Pharmaceuticals giant GSK is to take full control of a joint venture which owns Sensodyne toothpaste, Panadol headache tablets and Nicotinell patches.
GSK will pay Novartis £9.2bn for its 36.5% stake in the Consumer Healthcare Business which was formed in 2015.
To fund the acquisition GSK is considering selling its Horlicks brand and other nutrition products.
Last week, GSK pulled out of bidding for Pfizer's consumer healthcare unit.
The Consumer Healthcare Business reported sales of £7.8bn in 2017.
In its statement, GSK said it was "initiating a strategic review" of Horlicks and its other consumer healthcare nutrition products to help pay for the acquisition of the joint venture.
It would also enable it to focus more on over the counter medicines and oral health which between them notched up sales of £550m in 2017.
Last year, GSK confirmed plans to sell its Horlicks business in the UK and close the site where the malted drink was made. It also said it would off-load its MaxiNutrition brand.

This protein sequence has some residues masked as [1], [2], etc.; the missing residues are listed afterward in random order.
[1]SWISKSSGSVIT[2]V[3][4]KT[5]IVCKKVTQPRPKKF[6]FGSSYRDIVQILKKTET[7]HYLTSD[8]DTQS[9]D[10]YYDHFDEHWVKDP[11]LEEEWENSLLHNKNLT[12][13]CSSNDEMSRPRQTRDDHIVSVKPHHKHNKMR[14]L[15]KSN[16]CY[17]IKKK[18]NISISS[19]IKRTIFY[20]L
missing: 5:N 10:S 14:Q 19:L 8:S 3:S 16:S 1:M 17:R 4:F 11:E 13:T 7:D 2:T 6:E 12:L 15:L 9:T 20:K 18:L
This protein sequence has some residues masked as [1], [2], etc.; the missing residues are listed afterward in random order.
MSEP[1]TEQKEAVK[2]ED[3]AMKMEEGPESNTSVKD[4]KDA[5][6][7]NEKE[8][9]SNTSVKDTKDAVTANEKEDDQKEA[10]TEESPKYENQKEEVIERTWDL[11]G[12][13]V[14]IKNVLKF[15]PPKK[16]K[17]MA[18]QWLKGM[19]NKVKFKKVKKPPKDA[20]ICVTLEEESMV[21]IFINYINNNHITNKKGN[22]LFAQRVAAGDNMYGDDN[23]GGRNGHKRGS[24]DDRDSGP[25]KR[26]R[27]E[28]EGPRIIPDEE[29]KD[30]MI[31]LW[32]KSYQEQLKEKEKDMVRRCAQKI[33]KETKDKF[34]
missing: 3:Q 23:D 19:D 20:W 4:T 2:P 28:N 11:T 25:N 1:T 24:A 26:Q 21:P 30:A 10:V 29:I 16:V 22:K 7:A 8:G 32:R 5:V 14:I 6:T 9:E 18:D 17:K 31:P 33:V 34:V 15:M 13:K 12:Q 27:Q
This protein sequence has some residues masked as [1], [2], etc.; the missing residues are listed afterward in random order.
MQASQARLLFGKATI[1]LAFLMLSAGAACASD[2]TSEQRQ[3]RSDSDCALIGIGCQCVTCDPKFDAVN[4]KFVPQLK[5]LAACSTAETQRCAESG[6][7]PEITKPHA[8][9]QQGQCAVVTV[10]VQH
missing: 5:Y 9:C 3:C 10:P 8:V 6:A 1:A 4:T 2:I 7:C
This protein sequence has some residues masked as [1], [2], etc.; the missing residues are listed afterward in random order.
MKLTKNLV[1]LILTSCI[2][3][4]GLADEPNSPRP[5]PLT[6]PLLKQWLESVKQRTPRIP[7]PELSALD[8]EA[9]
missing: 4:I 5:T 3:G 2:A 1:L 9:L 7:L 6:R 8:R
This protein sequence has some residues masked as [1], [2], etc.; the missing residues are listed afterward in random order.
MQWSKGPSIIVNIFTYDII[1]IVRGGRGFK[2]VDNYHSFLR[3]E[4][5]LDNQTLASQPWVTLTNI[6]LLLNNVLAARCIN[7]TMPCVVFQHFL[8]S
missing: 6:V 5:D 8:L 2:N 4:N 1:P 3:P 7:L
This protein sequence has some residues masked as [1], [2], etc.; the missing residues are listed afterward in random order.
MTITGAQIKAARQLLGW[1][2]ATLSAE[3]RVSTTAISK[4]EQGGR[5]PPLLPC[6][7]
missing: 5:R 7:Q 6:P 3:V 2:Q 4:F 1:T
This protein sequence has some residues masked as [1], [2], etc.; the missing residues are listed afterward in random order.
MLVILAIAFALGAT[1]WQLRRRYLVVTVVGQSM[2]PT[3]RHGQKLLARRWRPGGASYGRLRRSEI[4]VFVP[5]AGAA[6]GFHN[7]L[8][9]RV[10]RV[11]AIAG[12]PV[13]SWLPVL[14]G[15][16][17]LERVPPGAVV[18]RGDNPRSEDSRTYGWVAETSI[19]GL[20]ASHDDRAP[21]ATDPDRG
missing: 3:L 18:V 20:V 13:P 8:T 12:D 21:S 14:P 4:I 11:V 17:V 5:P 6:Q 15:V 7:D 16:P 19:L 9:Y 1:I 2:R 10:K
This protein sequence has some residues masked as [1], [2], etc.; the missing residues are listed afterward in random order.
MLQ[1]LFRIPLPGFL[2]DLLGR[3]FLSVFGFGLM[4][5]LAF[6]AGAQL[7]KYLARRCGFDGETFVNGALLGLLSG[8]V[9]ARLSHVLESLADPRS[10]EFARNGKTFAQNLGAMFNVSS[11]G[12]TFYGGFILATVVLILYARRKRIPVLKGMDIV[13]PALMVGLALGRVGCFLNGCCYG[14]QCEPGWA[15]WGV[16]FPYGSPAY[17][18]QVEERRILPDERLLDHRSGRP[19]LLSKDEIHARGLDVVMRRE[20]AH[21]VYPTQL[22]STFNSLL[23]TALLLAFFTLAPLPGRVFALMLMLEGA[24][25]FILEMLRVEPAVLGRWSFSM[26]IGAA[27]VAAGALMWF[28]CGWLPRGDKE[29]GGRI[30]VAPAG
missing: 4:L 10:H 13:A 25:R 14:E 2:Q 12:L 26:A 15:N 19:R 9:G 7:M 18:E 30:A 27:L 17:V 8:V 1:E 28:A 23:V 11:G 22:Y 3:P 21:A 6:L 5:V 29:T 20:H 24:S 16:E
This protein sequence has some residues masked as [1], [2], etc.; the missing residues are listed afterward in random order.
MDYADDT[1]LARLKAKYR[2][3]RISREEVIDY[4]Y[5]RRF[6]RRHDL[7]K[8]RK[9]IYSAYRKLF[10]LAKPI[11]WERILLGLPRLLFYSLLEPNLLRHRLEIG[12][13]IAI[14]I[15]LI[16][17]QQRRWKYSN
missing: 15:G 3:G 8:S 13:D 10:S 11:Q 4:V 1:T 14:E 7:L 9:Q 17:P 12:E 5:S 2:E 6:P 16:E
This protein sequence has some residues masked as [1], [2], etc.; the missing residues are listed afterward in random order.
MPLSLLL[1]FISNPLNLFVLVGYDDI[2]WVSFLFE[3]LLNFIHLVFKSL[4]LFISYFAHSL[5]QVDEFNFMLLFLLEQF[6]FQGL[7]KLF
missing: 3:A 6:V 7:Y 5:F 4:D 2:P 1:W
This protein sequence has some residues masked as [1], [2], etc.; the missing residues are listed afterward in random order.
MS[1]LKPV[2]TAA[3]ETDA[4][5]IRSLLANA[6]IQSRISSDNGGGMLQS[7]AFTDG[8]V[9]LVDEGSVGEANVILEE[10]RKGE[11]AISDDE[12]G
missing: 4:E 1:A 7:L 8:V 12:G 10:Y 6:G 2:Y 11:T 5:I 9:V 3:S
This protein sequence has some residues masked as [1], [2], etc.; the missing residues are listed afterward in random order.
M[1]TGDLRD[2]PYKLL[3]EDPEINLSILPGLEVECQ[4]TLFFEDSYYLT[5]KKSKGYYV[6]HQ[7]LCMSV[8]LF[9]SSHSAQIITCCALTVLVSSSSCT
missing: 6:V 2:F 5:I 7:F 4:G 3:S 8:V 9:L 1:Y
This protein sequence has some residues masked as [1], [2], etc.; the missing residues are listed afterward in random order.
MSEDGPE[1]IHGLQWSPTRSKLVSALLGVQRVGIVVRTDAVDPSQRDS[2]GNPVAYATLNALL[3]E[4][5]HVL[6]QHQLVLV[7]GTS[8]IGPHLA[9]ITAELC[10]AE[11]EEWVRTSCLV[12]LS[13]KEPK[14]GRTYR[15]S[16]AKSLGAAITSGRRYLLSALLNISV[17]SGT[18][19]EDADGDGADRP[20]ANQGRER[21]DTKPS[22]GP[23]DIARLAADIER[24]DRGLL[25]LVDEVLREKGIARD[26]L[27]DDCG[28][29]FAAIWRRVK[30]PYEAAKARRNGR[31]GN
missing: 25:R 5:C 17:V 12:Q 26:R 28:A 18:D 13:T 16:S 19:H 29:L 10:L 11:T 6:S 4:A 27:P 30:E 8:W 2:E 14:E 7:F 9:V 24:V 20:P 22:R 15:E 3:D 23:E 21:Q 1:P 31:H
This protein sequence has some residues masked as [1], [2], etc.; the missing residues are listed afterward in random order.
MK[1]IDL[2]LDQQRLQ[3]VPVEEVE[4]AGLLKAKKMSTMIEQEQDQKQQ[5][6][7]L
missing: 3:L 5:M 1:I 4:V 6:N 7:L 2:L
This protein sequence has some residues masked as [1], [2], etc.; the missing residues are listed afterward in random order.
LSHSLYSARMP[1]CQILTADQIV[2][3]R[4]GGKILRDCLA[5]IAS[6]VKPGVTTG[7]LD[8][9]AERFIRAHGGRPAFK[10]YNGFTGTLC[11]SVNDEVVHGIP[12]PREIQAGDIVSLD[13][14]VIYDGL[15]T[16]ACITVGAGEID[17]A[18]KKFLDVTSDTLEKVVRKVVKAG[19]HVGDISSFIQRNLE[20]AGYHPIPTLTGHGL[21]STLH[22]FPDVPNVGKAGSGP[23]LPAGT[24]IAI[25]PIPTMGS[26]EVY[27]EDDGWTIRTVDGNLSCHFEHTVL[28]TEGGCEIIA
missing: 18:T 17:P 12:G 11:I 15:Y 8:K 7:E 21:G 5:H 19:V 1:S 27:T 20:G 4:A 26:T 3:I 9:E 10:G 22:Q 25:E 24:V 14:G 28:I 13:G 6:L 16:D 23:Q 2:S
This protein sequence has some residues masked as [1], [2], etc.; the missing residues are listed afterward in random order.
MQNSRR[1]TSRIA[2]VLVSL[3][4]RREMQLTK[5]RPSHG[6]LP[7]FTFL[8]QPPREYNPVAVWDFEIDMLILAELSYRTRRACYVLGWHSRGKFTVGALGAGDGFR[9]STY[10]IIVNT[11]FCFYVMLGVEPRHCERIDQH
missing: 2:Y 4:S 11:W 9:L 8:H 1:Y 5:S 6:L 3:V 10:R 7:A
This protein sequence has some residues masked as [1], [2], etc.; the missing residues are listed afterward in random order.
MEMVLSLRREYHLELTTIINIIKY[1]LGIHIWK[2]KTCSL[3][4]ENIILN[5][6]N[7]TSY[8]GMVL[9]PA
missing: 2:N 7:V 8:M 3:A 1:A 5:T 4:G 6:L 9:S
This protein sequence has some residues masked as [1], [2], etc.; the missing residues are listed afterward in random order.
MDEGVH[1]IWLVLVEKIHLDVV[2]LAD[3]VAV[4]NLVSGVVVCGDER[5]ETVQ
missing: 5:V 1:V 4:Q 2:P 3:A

The biggest sales of Horlicks and GSK's other nutrition products are in India, where Horlicks is seen as a "premium nutrition" product.
The company said it expected the strategic review to be completed by the end of this year. "There can be no assurance that the review process will result in any transaction," it added.
Commenting on the deal with Novartis, GSK chief executive Emma Walmsley said: "The proposed transaction addresses one of our key capital allocation priorities and will allow GSK shareholders to capture the full value of one of the world's leading consumer healthcare businesses."
Novartis said the sale would allow it to focus on the development and growth of its core businesses.
Novartis chief executive Vas Narasimhan said the consumer healthcare joint venture was doing well, but the time was right for the company to sell a non-core asset at an "attractive" price.
Shares in GSK closed more than 5% higher following the announcement, while Novartis rose by 2%.
AJ Bell investment director Russ Mould said the deal made it clear why GSK had pulled out of the bidding for Pfizer's consumer healthcare assets last week.
GSK appeared to be "cleaning up its act and gaining a tighter focus on what it does best", he added.
"The deal is also important as it will enable the business to better plan for capital allocation in the future, namely money to be used for pharmaceutical research and development among other activities.
"Such a strategic move isn't really a surprise given that chief executive Emma Walmsley said at the company's financial results in February that improving the pharmaceuticals business was Glaxo's main priority."